Acquisition, analysis, or interpretation of data: Schaller, Hirschbühl, Burkhardt, Märkl, Claus.
Drafting of the manuscript: Schaller, Hirschbühl, Braun, Trepel, Märkl, Claus.
Critical revision of the manuscript for important intellectual content: Schaller, Hirschbühl, Burkhardt, Trepel, Märkl, Claus.
Statistical analysis: Claus.
Obtained funding: Braun.
Administrative, technical, or material support: Schaller, Hirschbühl, Burkhardt, Trepel, Märkl.
Conflict of Interest Disclosures: None reported.
We thank the physicians from the intensive care unit (Michael Wittmann, MD, and Ulrich Jaschinski, MD), and the Department of Radiology (Thomas Kröncke, MD) of the University Medical Center Augsburg. We thank Jürgen Schlegel, MD, from the Department of Neuropathology, School of Medicine, Institute of Pathology, Technical University Munich, for sampling brain tissue. Technical support was provided by Alexandra Martin, AMLT, Christian Beul, AMLT, and Elfriede Schwarz, AMLT, from the Institute of Pathology and Molecular Diagnostics, University Medical Center Augsburg. No compensation was received for their roles in the study.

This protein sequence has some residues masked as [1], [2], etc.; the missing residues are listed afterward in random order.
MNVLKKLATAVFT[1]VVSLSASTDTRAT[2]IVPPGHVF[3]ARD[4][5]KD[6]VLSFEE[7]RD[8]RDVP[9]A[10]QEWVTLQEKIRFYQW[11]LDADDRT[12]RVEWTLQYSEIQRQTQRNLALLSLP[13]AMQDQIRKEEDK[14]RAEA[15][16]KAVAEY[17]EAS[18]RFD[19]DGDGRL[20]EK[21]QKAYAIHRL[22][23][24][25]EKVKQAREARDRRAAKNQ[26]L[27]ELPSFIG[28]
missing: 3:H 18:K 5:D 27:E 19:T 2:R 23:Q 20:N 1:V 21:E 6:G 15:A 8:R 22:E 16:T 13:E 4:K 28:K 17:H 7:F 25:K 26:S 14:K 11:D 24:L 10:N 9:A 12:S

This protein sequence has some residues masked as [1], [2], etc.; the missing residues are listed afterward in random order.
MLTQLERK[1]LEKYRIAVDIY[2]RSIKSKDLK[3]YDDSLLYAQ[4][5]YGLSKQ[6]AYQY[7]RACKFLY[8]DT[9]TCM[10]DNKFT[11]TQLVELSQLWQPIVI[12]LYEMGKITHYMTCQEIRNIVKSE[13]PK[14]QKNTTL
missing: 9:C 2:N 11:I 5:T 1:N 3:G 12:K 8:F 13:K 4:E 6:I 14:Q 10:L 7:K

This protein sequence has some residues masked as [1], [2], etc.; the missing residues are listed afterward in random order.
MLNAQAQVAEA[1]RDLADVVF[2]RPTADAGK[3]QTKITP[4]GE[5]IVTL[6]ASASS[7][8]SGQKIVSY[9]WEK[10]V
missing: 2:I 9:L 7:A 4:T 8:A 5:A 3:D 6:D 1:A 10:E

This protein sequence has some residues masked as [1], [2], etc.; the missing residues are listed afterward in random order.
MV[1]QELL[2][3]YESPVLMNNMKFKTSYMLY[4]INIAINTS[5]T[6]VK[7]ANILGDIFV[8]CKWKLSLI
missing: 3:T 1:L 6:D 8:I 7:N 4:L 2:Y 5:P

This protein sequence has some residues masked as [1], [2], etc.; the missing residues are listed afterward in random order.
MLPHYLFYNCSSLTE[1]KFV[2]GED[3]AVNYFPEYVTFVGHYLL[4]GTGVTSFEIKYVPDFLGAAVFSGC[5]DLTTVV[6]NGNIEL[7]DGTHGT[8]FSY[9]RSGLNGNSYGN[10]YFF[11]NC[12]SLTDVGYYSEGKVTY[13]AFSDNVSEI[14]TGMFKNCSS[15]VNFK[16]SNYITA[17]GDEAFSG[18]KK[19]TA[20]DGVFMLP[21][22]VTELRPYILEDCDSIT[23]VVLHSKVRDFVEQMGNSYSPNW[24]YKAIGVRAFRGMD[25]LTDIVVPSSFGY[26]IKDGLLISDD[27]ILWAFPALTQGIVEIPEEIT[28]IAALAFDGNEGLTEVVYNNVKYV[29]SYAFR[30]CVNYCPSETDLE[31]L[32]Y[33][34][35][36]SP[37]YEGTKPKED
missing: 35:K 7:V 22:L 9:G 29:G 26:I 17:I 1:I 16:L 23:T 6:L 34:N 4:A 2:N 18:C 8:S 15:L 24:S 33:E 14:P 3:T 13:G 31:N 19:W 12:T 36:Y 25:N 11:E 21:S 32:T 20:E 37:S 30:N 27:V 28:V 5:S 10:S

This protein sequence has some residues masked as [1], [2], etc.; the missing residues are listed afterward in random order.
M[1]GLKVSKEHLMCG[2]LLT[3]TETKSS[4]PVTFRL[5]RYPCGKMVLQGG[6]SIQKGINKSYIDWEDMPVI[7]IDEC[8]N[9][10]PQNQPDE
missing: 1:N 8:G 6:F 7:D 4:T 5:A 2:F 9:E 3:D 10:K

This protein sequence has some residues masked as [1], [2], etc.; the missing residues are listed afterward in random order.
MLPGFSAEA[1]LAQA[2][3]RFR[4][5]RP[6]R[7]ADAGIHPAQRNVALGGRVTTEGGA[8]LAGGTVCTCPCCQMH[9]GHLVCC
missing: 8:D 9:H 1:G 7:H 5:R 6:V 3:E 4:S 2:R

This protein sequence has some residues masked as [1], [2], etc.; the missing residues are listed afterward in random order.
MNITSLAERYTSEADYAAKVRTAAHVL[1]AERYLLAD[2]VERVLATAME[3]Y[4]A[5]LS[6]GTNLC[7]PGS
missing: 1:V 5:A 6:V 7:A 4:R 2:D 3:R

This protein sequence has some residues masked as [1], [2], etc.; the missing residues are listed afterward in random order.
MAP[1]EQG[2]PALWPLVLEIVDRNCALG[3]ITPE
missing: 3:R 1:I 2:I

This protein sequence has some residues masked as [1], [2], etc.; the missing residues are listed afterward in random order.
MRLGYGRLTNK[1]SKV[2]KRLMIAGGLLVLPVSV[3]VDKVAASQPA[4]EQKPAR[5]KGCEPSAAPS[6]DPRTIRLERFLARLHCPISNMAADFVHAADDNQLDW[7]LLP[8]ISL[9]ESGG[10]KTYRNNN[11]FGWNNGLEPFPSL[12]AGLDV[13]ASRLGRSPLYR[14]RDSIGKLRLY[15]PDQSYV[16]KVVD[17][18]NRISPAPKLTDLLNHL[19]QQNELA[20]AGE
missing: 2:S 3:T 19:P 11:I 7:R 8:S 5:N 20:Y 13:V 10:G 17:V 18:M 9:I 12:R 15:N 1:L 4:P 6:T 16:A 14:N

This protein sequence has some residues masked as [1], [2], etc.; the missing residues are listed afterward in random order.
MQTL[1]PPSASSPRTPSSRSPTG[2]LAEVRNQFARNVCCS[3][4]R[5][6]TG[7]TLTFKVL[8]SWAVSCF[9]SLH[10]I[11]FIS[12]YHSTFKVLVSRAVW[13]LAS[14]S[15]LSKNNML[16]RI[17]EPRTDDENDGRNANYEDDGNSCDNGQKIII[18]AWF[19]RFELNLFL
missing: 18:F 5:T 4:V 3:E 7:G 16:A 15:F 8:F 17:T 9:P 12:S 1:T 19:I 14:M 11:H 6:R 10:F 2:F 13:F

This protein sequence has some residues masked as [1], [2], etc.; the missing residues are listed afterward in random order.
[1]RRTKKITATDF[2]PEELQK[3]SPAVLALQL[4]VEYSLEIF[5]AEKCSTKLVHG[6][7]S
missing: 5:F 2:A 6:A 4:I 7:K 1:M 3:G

Link : https://jamanetwork.com/journals/jama/fullarticle/2766557